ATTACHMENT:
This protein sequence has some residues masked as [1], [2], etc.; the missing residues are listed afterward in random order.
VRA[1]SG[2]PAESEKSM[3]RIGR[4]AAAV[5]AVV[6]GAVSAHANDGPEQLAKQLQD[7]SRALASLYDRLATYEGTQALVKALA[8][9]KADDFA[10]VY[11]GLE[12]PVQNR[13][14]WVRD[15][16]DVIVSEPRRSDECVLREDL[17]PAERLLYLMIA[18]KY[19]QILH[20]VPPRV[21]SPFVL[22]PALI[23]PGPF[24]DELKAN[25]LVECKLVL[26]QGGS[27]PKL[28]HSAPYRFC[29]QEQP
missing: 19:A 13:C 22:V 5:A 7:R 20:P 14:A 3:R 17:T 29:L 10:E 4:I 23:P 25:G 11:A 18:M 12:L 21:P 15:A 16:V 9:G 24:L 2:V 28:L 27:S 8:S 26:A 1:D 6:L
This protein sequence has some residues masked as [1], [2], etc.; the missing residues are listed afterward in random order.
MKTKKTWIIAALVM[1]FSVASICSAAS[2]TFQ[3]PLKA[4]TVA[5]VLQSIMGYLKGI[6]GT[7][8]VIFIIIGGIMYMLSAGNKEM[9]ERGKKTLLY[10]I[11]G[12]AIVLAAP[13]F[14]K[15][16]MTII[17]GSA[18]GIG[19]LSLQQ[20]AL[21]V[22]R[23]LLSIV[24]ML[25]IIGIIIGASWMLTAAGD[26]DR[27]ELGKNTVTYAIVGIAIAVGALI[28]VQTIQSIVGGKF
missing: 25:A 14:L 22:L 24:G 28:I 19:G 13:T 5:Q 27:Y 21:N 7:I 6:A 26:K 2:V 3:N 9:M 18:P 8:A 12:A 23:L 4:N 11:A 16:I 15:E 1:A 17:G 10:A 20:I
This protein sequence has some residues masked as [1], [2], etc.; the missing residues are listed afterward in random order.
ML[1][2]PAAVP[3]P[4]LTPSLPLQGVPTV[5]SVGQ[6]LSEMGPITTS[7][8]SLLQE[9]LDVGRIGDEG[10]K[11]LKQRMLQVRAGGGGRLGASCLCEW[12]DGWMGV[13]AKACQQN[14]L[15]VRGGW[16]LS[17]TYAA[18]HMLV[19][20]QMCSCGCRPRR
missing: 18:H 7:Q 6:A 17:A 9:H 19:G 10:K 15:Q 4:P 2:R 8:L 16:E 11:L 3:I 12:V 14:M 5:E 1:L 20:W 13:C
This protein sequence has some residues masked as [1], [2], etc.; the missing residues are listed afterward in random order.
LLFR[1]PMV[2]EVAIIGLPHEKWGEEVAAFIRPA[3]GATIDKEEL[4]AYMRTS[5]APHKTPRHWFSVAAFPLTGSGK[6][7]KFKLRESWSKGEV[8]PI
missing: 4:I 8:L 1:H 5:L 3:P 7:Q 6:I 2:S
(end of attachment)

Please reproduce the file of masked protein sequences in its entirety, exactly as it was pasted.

This protein sequence has some residues masked as [1], [2], etc.; the missing residues are listed afterward in random order.
VRA[1]SG[2]PAESEKSM[3]RIGR[4]AAAV[5]AVV[6]GAVSAHANDGPEQLAKQLQD[7]SRALASLYDRLATYEGTQALVKALA[8][9]KADDFA[10]VY[11]GLE[12]PVQNR[13][14]WVRD[15][16]DVIVSEPRRSDECVLREDL[17]PAERLLYLMIA[18]KY[19]QILH[20]VPPRV[21]SPFVL[22]PALI[23]PGPF[24]DELKAN[25]LVECKLVL[26]QGGS[27]PKL[28]HSAPYRFC[29]QEQP
missing: 19:A 13:C 22:V 5:A 7:R 20:P 14:A 3:R 17:T 29:L 10:E 4:I 23:P 25:G 11:A 18:M 12:L 21:P 15:A 16:V 9:G 24:L 2:V 28:L 27:S 8:S 26:A 1:D 6:L
This protein sequence has some residues masked as [1], [2], etc.; the missing residues are listed afterward in random order.
MKTKKTWIIAALVM[1]FSVASICSAAS[2]TFQ[3]PLKA[4]TVA[5]VLQSIMGYLKGI[6]GT[7][8]VIFIIIGGIMYMLSAGNKEM[9]ERGKKTLLY[10]I[11]G[12]AIVLAAP[13]F[14]K[15][16]MTII[17]GSA[18]GIG[19]LSLQQ[20]AL[21]V[22]R[23]LLSIV[24]ML[25]IIGIIIGASWMLTAAGD[26]DR[27]ELGKNTVTYAIVGIAIAVGALI[28]VQTIQSIVGGKF
missing: 25:A 14:L 22:L 24:G 28:I 19:G 13:T 5:Q 27:Y 21:N 7:I 6:A 26:K 2:V 3:N 9:M 18:P 8:A 12:A 23:L 4:N 11:A 16:I 15:E 1:A 17:G 10:A 20:I
This protein sequence has some residues masked as [1], [2], etc.; the missing residues are listed afterward in random order.
ML[1][2]PAAVP[3]P[4]LTPSLPLQGVPTV[5]SVGQ[6]LSEMGPITTS[7][8]SLLQE[9]LDVGRIGDEG[10]K[11]LKQRMLQVRAGGGGRLGASCLCEW[12]DGWMGV[13]AKACQQN[14]L[15]VRGGW[16]LS[17]TYAA[18]HMLV[19][20]QMCSCGCRPRR
missing: 18:H 7:Q 6:A 17:A 9:H 19:G 10:K 15:Q 4:P 2:R 8:L 16:E 11:L 3:I 12:V 14:M 5:E 1:L 20:W 13:C
This protein sequence has some residues masked as [1], [2], etc.; the missing residues are listed afterward in random order.
LLFR[1]PMV[2]EVAIIGLPHEKWGEEVAAFIRPA[3]GATIDKEEL[4]AYMRTS[5]APHKTPRHWFSVAAFPLTGSGK[6][7]KFKLRESWSKGEV[8]PI
missing: 4:I 8:L 1:H 5:L 3:P 7:Q 6:I 2:S